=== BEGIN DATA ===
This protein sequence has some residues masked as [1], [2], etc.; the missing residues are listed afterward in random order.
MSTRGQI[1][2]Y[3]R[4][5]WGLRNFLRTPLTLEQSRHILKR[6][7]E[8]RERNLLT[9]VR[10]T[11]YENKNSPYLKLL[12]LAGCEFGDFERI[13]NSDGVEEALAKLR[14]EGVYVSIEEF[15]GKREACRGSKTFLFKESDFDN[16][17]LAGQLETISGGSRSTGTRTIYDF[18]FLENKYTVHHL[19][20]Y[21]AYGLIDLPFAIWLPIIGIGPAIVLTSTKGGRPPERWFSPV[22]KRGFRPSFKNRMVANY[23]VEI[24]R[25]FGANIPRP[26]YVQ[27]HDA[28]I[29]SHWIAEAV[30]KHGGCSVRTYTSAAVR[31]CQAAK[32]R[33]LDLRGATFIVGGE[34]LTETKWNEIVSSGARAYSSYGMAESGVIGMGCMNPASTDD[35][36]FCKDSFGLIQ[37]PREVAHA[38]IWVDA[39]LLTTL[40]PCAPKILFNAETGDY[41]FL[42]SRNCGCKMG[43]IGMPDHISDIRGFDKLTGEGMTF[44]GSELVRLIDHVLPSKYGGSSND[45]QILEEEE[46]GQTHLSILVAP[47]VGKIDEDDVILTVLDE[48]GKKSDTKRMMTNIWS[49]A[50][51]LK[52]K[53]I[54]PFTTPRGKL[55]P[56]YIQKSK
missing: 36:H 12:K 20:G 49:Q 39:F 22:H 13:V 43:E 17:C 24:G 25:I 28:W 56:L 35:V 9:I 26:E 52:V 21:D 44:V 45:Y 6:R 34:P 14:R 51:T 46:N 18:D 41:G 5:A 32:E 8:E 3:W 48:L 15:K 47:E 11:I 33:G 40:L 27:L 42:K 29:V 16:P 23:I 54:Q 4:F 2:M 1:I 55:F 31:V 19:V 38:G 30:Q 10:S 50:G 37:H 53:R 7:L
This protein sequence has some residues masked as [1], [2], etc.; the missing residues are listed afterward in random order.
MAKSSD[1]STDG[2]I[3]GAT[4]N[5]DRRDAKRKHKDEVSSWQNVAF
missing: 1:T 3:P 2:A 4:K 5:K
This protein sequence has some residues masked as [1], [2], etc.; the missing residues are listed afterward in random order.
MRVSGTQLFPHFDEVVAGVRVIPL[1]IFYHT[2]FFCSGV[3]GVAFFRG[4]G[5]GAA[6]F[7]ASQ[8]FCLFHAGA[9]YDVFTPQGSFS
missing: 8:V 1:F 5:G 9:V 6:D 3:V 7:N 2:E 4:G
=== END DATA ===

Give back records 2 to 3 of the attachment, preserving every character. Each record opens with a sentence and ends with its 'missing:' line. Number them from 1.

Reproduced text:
This protein sequence has some residues masked as [1], [2], etc.; the missing residues are listed afterward in random order.
MAKSSD[1]STDG[2]I[3]GAT[4]N[5]DRRDAKRKHKDEVSSWQNVAF
missing: 1:T 3:P 2:A 4:K 5:K
This protein sequence has some residues masked as [1], [2], etc.; the missing residues are listed afterward in random order.
MRVSGTQLFPHFDEVVAGVRVIPL[1]IFYHT[2]FFCSGV[3]GVAFFRG[4]G[5]GAA[6]F[7]ASQ[8]FCLFHAGA[9]YDVFTPQGSFS
missing: 8:V 1:F 5:G 9:V 6:D 3:V 7:N 2:E 4:G